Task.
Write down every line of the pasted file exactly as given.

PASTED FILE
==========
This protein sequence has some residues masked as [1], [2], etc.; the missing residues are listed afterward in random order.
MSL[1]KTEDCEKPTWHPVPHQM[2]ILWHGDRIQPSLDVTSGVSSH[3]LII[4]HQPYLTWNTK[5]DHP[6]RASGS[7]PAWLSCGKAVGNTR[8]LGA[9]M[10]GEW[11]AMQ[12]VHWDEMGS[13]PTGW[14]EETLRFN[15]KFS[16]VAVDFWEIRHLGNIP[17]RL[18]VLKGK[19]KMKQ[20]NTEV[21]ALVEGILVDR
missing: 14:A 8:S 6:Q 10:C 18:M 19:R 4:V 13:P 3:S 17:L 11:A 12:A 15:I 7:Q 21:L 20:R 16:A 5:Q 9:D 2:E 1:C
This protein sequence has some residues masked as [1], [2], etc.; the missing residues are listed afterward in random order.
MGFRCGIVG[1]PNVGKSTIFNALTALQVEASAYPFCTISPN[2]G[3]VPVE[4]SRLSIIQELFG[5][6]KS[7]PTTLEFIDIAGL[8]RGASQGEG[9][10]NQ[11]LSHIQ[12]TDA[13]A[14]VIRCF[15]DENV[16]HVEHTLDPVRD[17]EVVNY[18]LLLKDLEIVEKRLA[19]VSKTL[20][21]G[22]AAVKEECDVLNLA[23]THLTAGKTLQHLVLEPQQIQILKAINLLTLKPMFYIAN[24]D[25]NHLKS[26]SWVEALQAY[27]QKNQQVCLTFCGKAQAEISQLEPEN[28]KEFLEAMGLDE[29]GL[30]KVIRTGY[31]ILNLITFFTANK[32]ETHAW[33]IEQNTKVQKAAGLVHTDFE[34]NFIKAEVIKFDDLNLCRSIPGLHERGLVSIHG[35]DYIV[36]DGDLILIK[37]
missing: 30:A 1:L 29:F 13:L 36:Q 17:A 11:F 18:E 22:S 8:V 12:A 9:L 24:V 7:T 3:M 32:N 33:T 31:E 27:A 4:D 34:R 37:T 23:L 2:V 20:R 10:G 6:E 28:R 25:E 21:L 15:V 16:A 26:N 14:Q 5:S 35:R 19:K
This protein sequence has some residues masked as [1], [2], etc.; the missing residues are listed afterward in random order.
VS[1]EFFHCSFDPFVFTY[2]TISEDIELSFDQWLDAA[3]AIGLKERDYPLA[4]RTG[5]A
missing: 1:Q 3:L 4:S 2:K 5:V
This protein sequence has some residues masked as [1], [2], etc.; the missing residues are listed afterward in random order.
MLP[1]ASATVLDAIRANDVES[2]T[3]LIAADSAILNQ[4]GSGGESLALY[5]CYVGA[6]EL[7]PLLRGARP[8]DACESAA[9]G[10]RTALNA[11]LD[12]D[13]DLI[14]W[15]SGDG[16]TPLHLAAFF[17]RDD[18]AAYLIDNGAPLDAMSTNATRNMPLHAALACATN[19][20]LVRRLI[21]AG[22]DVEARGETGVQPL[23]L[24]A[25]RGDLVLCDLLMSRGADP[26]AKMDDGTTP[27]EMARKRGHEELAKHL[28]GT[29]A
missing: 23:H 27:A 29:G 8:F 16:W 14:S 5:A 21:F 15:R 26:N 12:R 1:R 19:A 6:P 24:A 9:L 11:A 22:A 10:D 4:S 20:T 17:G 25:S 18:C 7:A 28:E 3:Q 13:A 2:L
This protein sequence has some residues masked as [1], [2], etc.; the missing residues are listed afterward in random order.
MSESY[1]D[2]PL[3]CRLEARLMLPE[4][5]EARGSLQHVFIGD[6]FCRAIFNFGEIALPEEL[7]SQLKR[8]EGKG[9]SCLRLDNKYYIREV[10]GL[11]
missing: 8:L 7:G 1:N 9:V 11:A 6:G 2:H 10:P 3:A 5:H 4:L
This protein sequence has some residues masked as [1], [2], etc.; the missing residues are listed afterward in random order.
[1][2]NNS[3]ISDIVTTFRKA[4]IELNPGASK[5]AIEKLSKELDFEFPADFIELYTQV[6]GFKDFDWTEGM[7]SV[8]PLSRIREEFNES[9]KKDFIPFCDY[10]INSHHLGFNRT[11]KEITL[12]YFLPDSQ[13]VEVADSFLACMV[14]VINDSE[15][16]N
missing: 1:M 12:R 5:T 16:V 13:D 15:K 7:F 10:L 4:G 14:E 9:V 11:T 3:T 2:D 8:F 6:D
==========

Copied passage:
This protein sequence has some residues masked as [1], [2], etc.; the missing residues are listed afterward in random order.
MSL[1]KTEDCEKPTWHPVPHQM[2]ILWHGDRIQPSLDVTSGVSSH[3]LII[4]HQPYLTWNTK[5]DHP[6]RASGS[7]PAWLSCGKAVGNTR[8]LGA[9]M[10]GEW[11]AMQ[12]VHWDEMGS[13]PTGW[14]EETLRFN[15]KFS[16]VAVDFWEIRHLGNIP[17]RL[18]VLKGK[19]KMKQ[20]NTEV[21]ALVEGILVDR
missing: 14:A 8:S 6:Q 10:C 18:M 19:R 4:V 13:P 3:S 17:L 11:A 12:A 15:I 7:Q 21:L 20:R 16:A 5:Q 9:D 2:E 1:C
This protein sequence has some residues masked as [1], [2], etc.; the missing residues are listed afterward in random order.
MGFRCGIVG[1]PNVGKSTIFNALTALQVEASAYPFCTISPN[2]G[3]VPVE[4]SRLSIIQELFG[5][6]KS[7]PTTLEFIDIAGL[8]RGASQGEG[9][10]NQ[11]LSHIQ[12]TDA[13]A[14]VIRCF[15]DENV[16]HVEHTLDPVRD[17]EVVNY[18]LLLKDLEIVEKRLA[19]VSKTL[20][21]G[22]AAVKEECDVLNLA[23]THLTAGKTLQHLVLEPQQIQILKAINLLTLKPMFYIAN[24]D[25]NHLKS[26]SWVEALQAY[27]QKNQQVCLTFCGKAQAEISQLEPEN[28]KEFLEAMGLDE[29]GL[30]KVIRTGY[31]ILNLITFFTANK[32]ETHAW[33]IEQNTKVQKAAGLVHTDFE[34]NFIKAEVIKFDDLNLCRSIPGLHERGLVSIHG[35]DYIV[36]DGDLILIK[37]
missing: 30:A 1:L 29:F 13:L 36:Q 17:A 11:F 18:E 22:S 8:V 12:A 9:L 24:V 7:T 3:M 32:N 33:T 31:E 27:A 4:D 34:R 37:T 23:L 2:V 20:R 10:G 6:E 28:R 25:E 21:L 15:V 16:A 26:N 14:Q 5:S 35:R 19:K
This protein sequence has some residues masked as [1], [2], etc.; the missing residues are listed afterward in random order.
VS[1]EFFHCSFDPFVFTY[2]TISEDIELSFDQWLDAA[3]AIGLKERDYPLA[4]RTG[5]A
missing: 1:Q 3:L 4:S 2:K 5:V
This protein sequence has some residues masked as [1], [2], etc.; the missing residues are listed afterward in random order.
MLP[1]ASATVLDAIRANDVES[2]T[3]LIAADSAILNQ[4]GSGGESLALY[5]CYVGA[6]EL[7]PLLRGARP[8]DACESAA[9]G[10]RTALNA[11]LD[12]D[13]DLI[14]W[15]SGDG[16]TPLHLAAFF[17]RDD[18]AAYLIDNGAPLDAMSTNATRNMPLHAALACATN[19][20]LVRRLI[21]AG[22]DVEARGETGVQPL[23]L[24]A[25]RGDLVLCDLLMSRGADP[26]AKMDDGTTP[27]EMARKRGHEELAKHL[28]GT[29]A
missing: 23:H 27:A 29:G 8:F 16:W 14:S 5:A 21:F 15:R 26:N 12:R 1:R 19:A 6:P 24:A 9:L 11:A 22:A 10:D 4:S 20:T 17:G 25:S 18:C 7:A 28:E 3:Q 13:A 2:L
This protein sequence has some residues masked as [1], [2], etc.; the missing residues are listed afterward in random order.
MSESY[1]D[2]PL[3]CRLEARLMLPE[4][5]EARGSLQHVFIGD[6]FCRAIFNFGEIALPEEL[7]SQLKR[8]EGKG[9]SCLRLDNKYYIREV[10]GL[11]
missing: 8:L 7:G 1:N 9:V 11:A 6:G 2:H 10:P 3:A 5:H 4:L
This protein sequence has some residues masked as [1], [2], etc.; the missing residues are listed afterward in random order.
[1][2]NNS[3]ISDIVTTFRKA[4]IELNPGASK[5]AIEKLSKELDFEFPADFIELYTQV[6]GFKDFDWTEGM[7]SV[8]PLSRIREEFNES[9]KKDFIPFCDY[10]INSHHLGFNRT[11]KEITL[12]YFLPDSQ[13]VEVADSFLACMV[14]VINDSE[15][16]N
missing: 1:M 12:R 5:T 16:V 13:D 15:K 7:F 10:L 4:G 14:E 9:V 11:T 3:T 2:D 8:F 6:D